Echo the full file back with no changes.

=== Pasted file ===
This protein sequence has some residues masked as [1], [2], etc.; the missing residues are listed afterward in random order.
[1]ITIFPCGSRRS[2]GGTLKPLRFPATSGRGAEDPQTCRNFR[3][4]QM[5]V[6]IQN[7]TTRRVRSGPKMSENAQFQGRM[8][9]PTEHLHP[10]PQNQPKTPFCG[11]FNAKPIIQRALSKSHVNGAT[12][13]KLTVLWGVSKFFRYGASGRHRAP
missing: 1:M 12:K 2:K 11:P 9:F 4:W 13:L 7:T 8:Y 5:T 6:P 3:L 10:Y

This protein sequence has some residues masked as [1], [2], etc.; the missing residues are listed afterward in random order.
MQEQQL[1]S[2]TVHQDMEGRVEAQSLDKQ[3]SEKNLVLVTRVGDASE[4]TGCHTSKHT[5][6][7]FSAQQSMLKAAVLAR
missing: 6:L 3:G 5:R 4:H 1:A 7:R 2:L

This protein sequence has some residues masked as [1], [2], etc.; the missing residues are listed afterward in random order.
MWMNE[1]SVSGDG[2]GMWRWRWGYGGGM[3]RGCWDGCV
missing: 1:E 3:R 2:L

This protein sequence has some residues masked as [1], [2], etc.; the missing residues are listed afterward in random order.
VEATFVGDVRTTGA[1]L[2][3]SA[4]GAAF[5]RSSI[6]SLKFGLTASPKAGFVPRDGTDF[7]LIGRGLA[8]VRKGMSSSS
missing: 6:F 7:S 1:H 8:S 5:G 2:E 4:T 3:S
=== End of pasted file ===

This protein sequence has some residues masked as [1], [2], etc.; the missing residues are listed afterward in random order.
[1]ITIFPCGSRRS[2]GGTLKPLRFPATSGRGAEDPQTCRNFR[3][4]QM[5]V[6]IQN[7]TTRRVRSGPKMSENAQFQGRM[8][9]PTEHLHP[10]PQNQPKTPFCG[11]FNAKPIIQRALSKSHVNGAT[12][13]KLTVLWGVSKFFRYGASGRHRAP
missing: 1:M 12:K 2:K 11:P 9:F 4:W 13:L 7:T 8:Y 5:T 6:P 3:L 10:Y

This protein sequence has some residues masked as [1], [2], etc.; the missing residues are listed afterward in random order.
MQEQQL[1]S[2]TVHQDMEGRVEAQSLDKQ[3]SEKNLVLVTRVGDASE[4]TGCHTSKHT[5][6][7]FSAQQSMLKAAVLAR
missing: 6:L 3:G 5:R 4:H 1:A 7:R 2:L

This protein sequence has some residues masked as [1], [2], etc.; the missing residues are listed afterward in random order.
MWMNE[1]SVSGDG[2]GMWRWRWGYGGGM[3]RGCWDGCV
missing: 1:E 3:R 2:L

This protein sequence has some residues masked as [1], [2], etc.; the missing residues are listed afterward in random order.
VEATFVGDVRTTGA[1]L[2][3]SA[4]GAAF[5]RSSI[6]SLKFGLTASPKAGFVPRDGTDF[7]LIGRGLA[8]VRKGMSSSS
missing: 6:F 7:S 1:H 8:S 5:G 2:E 4:T 3:S